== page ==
I have a bad case of the worry warts. Always have. I was that panicked kid at the mall that irrationally grabbed onto the railing of the escalator and swore the second floor was collapsing every time I felt it bend and move from the weight of shoppers. I cried on my first day of school. Both in Kindergarten and college.
If you’re a worrier like me, you know how crippling it can be. I’ve missed parties, birthdays, and weddings all because I couldn’t take my own advice and chill the fuck out. But that’s the thing about worry. It doesn’t have to make sense in order to be effective. In fact, most things we worry about are completely out of our control and often irrational. And we know it. I’ve stood in place on more than one occasion mentally talking myself through my unrealistic fears. Sometimes it works. Other times, I crawl back under my covers and hide.
But there’s hope. By following a few simple principles that are so obvious it may make you feel silly for not thinking of them before, you can quell those internal fears and start living.
Don’t Worry About Things That Are Out of Your Control
The weather. Other people’s behavior. The winning lottery numbers.
There are just some things in life you can’t control. If we could control every waking minute of our existence, our lives would be pretty darn boring. And if you spend countless hours worrying about how the weather will impact your travel plans or an upcoming party, you’ll mentally exhaust yourself for no good reason. Unless you have a secret “in” with Mother Nature, accept the fact that you can’t control the weather and move on.
You also can’t control other people’s behaviors. But what you can control is your reaction to them. Don’t worry about how someone might perceive you or your life choices. It’s easier said than done but you have zero influence on how others behave. But you are in complete control of how you do, so focus on that. Having this control should help you feel empowered.
Stop Trying to Be a Mind Reader
This stems from the last point. Not only can you not control other people’s behavior but you also can’t read their minds, so stop trying. Don’t worry about what the neighbor thinks about you or if your coworker was offended by the comment you made over lunch. People that suffer from the worry wart syndrome often create complete, unrealistic scenarios in their own minds. And once you start playing out these irrational events in your mind, it can quickly spiral out of control.
The best way to avoid this is to communicate. If you’re wondering about something, open your mouth and ask. Chances are, whatever the answer is can’t be half as bad as the off-the-wall “truth” you’ve created in your own head.
Ask Yourself How Many Times You’ve Been Right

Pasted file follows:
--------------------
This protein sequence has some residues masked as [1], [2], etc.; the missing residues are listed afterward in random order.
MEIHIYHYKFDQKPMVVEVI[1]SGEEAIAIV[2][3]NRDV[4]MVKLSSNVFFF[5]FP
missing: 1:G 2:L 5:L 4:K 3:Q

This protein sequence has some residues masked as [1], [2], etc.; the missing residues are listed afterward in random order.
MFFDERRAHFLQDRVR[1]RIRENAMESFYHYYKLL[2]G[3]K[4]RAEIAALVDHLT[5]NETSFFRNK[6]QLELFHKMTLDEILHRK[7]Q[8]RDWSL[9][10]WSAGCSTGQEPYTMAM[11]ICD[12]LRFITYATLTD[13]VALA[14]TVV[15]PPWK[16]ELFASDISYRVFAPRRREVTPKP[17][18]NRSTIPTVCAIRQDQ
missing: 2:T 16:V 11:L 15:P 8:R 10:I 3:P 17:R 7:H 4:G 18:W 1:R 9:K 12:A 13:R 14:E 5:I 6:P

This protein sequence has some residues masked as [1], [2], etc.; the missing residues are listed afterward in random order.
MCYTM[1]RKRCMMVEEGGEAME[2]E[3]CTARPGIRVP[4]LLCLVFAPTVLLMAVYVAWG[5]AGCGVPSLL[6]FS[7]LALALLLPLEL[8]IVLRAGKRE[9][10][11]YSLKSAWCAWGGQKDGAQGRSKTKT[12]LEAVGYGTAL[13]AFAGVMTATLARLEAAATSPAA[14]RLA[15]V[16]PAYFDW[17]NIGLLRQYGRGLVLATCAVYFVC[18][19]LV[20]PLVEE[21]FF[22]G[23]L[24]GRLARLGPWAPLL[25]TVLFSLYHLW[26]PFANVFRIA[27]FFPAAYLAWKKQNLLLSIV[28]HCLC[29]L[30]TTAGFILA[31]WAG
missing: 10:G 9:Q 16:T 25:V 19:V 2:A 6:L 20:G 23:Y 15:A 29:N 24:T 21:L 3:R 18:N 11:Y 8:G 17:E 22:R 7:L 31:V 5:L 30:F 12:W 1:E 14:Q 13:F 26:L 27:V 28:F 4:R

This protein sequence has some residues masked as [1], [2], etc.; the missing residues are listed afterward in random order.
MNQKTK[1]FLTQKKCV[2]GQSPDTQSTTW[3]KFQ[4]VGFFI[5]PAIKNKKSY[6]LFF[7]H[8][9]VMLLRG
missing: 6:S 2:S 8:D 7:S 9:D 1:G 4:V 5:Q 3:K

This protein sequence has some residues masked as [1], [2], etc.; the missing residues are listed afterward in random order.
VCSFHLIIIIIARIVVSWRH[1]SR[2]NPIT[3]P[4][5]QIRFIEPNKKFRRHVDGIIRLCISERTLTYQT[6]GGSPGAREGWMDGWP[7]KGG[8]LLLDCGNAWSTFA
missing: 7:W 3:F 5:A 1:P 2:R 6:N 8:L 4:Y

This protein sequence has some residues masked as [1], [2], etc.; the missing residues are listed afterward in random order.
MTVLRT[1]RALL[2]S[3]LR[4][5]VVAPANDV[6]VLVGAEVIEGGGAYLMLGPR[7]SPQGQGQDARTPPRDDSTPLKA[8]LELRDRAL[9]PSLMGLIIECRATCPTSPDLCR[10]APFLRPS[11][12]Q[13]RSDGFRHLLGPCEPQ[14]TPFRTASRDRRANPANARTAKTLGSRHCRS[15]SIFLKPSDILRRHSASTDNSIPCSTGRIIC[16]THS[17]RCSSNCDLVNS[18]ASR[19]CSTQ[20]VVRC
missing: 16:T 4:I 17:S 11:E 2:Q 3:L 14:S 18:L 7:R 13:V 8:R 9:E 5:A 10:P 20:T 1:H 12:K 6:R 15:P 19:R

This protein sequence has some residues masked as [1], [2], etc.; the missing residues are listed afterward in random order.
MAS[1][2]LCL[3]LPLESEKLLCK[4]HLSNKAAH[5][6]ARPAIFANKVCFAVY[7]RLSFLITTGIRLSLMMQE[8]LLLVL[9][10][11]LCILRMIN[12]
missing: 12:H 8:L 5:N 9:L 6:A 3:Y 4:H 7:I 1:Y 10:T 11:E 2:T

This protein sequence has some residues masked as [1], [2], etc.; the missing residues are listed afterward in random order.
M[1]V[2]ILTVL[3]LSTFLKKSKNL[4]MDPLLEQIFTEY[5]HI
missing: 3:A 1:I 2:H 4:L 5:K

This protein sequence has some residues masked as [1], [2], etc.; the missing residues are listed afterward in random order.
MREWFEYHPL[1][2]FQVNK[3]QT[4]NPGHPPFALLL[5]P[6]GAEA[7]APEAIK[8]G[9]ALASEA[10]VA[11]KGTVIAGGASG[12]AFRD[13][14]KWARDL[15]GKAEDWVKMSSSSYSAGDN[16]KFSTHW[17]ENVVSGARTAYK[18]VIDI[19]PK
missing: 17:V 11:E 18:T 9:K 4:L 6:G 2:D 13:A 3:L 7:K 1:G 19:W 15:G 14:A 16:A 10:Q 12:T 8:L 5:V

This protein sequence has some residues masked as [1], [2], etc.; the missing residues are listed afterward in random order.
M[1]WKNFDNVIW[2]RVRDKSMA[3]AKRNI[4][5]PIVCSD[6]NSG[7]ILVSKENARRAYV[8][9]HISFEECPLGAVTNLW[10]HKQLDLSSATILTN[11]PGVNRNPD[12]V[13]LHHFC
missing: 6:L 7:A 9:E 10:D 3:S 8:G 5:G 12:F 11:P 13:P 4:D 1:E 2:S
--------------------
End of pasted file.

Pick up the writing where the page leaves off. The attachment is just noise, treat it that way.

No one likes to admit they’re wrong. But in this situation, it’s the best thing you could possibly do. Step back and examine all those times you kept yourself from having a good time due to irrational fears about something. Did you miss your cousin’s wedding because you thought you might trip over your dress and make a fool of yourself? Did you pass on a great Airbnb deal because it was in a city you’d never visited before and new places freak you out? Think about how many missed experiences you’ve had based on fear alone.
Okay, now how many times did what you were worried about actually come to fruition? Probably very few, if any. And of those worries that did materialize, were they nearly half as horrible as you’d imagined they’d be? This is where being realistic comes into play. Be objective. Compare your worries to your reality. You’ll be surprised at what you find.
Talk About It
Sometimes the best way to kick worry in the face is to speak it out loud. Our minds are an amazing and wonderful thing but when it comes to creating irrational fears, they suck. Correction. Our minds are actually amazing at creating unnecessary worry, therefore, they suck. When you play the same thoughts in your mind on repeat you’ll eventually convince yourself that they’re true.
Try calling a trusted friend or family member. Even a coworker who’s willing to lend an ear will do the trick. Mention what you’re worried about. The simple act of saying it out loud may be enough to help you realize how irrational your fear really is. If not, a little objective reasoning from a third party just might do the trick.
You Won’t Know Until You Try
If you’re sick of living inside your head where worry rules and fear has you by the balls, it’s time to start making some changes. Don’t let worry lead to one more missed opportunity or experience.